The B4RN Awards Tour rolled into Nether Kellet for stop number 9.
We’re sending the awards B4RN won last year out to the communities and volunteers who’ve got the job done of digging in the network over the past decade.
John Bentham, Phil Storer, Mike Scott and John Clarke met at Nether Kellet Village Hall to talk bout their project, which began four years ago.
Phil Storer: “We had a car which was virtually brand new because I was going through the fields with this new car. That’s when we started and that was July ’18.”
Talk began about the demand for B4RN…
John Clarke: “I think for people in the village it’s more of an interest from the younger people with lots of children in the family.”
PS: “That house there – he got 0.9 of a meg.”
John Bentham: “People who used the internet more were pretty fed up with the way the speed dropped down. If they were FaceTiming family away the video would drop out and images freeze. People who needed it for work could see the need.”
Mike Scott: “And that came into its own with lockdown when such a lot of people tried to work from home and kids were having Zoom courses from school. Momentum was helped by lockdown – our next door neighbours’ three kids all came home from university, there was no way anything other than B4RN was going to keep all their computers ticking.”
JB: “But the whole project did suffer slowdown due to Covid. We couldn’t get in people’s gardens and properties and some volunteers understandably pulled back.”
Conversation turned to the build itself…
JB: “The initial challenge was getting wayleaves and working out the route. It wasn’t straightforward. For example, getting permission to go through the quarry. The farmers were very good, giving us permission to go through the fields…”
PS: “They practically encouraged us!”
JB: “…and the whole of the village is now ringed by duct and its been a matter of connecting people and leaving duct at boundaries.”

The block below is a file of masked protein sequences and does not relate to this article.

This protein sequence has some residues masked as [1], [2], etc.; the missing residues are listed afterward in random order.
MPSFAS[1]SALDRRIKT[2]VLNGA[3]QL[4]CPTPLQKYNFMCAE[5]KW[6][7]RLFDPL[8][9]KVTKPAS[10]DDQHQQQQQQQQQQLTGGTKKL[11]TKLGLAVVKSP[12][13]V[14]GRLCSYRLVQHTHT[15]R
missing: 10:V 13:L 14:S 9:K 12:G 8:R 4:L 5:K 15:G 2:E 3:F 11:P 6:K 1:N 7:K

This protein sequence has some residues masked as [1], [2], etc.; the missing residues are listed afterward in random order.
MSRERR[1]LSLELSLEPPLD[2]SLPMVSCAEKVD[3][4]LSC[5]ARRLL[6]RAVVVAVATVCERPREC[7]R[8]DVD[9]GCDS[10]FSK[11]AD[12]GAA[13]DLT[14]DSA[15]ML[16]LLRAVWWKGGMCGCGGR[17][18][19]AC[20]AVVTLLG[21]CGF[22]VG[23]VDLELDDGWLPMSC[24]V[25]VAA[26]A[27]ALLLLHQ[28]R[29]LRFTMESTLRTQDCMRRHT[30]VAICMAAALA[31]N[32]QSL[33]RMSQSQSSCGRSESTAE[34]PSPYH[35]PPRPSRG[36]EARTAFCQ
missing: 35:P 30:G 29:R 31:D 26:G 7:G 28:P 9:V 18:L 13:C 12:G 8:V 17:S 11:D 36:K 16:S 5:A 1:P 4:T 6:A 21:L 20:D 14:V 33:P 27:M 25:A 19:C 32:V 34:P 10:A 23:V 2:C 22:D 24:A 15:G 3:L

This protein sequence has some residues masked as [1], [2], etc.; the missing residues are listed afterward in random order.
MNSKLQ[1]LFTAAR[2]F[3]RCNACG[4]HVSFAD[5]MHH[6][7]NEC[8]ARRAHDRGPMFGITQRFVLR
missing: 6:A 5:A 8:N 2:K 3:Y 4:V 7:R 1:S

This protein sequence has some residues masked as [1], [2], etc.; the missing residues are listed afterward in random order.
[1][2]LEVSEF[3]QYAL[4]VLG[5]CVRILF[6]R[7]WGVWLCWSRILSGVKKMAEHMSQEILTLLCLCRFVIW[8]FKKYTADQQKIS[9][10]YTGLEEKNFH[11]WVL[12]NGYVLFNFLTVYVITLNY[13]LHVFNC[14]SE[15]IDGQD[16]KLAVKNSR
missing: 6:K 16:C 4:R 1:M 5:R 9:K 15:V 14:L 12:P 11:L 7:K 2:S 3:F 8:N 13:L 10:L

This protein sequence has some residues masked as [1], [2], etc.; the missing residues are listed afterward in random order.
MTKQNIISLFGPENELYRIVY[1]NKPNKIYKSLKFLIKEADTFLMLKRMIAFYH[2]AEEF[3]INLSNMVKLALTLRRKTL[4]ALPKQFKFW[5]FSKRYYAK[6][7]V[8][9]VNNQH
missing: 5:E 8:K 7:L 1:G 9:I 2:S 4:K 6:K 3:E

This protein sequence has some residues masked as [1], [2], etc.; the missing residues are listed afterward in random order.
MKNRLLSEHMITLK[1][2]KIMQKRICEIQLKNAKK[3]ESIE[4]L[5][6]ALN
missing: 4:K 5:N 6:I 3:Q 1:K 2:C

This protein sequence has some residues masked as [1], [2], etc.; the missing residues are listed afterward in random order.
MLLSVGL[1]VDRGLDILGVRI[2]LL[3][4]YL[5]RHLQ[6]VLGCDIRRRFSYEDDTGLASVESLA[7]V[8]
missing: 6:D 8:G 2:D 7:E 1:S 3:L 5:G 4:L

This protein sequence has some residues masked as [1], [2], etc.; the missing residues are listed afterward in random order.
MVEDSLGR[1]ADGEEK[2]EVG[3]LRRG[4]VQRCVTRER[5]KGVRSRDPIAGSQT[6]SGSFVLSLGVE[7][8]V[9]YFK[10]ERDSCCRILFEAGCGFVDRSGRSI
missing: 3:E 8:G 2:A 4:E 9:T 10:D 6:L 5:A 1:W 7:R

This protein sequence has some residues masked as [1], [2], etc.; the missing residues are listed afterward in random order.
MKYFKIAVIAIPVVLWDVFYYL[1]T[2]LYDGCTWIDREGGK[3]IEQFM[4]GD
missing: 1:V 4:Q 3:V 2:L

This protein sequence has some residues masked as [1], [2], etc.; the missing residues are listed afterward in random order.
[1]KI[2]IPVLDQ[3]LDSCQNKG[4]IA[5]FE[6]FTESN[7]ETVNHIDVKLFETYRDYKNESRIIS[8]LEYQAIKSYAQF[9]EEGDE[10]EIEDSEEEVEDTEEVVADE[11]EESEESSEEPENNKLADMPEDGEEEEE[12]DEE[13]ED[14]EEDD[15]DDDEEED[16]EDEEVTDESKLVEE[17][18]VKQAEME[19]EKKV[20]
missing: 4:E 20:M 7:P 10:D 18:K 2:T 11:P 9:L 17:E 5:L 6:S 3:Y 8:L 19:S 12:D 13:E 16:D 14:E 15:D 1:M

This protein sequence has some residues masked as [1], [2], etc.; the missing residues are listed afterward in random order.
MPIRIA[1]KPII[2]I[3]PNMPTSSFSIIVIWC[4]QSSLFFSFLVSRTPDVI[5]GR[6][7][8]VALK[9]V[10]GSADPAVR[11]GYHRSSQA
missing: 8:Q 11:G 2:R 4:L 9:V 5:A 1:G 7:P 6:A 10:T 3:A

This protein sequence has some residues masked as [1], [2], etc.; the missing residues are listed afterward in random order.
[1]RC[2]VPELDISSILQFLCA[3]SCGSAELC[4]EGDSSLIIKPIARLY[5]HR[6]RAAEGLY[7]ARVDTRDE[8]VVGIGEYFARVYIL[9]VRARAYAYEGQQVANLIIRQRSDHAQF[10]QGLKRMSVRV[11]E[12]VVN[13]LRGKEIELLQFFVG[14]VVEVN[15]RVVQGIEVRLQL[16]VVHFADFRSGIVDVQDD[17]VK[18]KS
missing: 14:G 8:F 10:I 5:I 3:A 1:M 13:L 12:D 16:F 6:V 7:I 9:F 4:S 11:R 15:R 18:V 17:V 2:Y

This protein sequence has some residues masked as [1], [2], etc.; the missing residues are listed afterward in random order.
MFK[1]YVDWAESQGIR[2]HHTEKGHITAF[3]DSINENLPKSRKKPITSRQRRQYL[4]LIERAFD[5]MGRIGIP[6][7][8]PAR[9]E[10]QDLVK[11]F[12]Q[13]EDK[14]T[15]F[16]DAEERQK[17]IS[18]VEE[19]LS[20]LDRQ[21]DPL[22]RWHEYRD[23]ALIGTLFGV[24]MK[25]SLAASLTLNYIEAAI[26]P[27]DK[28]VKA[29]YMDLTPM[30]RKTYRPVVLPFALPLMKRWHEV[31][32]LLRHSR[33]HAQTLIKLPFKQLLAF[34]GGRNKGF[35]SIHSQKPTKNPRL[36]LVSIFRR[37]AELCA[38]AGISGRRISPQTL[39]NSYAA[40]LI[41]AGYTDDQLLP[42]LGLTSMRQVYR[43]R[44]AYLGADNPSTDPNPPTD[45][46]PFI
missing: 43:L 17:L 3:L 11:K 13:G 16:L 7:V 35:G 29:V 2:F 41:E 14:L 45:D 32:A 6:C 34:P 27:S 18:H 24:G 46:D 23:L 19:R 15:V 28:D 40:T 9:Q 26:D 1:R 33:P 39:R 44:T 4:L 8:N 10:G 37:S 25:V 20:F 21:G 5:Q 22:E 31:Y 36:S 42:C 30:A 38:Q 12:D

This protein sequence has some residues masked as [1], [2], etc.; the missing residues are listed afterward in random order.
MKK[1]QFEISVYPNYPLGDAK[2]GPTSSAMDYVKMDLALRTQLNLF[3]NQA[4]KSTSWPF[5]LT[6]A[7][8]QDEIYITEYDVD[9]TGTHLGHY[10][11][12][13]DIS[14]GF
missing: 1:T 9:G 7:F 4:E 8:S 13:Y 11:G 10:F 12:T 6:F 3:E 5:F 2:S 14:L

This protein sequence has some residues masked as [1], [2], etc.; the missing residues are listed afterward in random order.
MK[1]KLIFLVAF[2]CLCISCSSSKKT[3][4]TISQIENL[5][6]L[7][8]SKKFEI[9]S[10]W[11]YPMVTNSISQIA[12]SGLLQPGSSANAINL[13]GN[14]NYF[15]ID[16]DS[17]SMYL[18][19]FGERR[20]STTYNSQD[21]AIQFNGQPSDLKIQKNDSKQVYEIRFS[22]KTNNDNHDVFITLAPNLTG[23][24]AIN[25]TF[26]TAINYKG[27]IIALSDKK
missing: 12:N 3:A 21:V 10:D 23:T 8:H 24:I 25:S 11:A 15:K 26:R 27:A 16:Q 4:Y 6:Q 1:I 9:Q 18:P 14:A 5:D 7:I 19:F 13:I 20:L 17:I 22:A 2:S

MS: “It’s fair to say Over Kellett got out the blocks before we did and they were helpful, we went to their meetings and tapped into their resources and people. The likes of Lesley Gee. They showed us how they mapped theirs out and invited us to join their work, they were very helpful.”
The group reflected on why they volunteer…
PS: “It’s almost a retirement hobby!”
JB: “When you’re retired, it gets to the stage where you think ‘well, what can you do for the community?’ It [B4RN] helps to pull the community together a bit.”
PS: “When we went through the school we had a small army helping us, it was amazing!”
MS: “The benefits for us as people… meeting folk in the village and chatting, we’ve all lived in the village for 40 years but you’ve never had a conversation before. It was great just to get to know neighbours.”
PS: “We have been well catered for going round the village – tea and cakes have been flowing nicely!”
The group wished to give honourable mentions to: Ian Taylor, who kept the records and got in the ditches as well; Mike Proctor; Jonathan Mace; Andrew Butler, and Robin Baines. They also wanted to recognise local landowners Chris Halhead, David Whitaker and Mary Cornthwaite.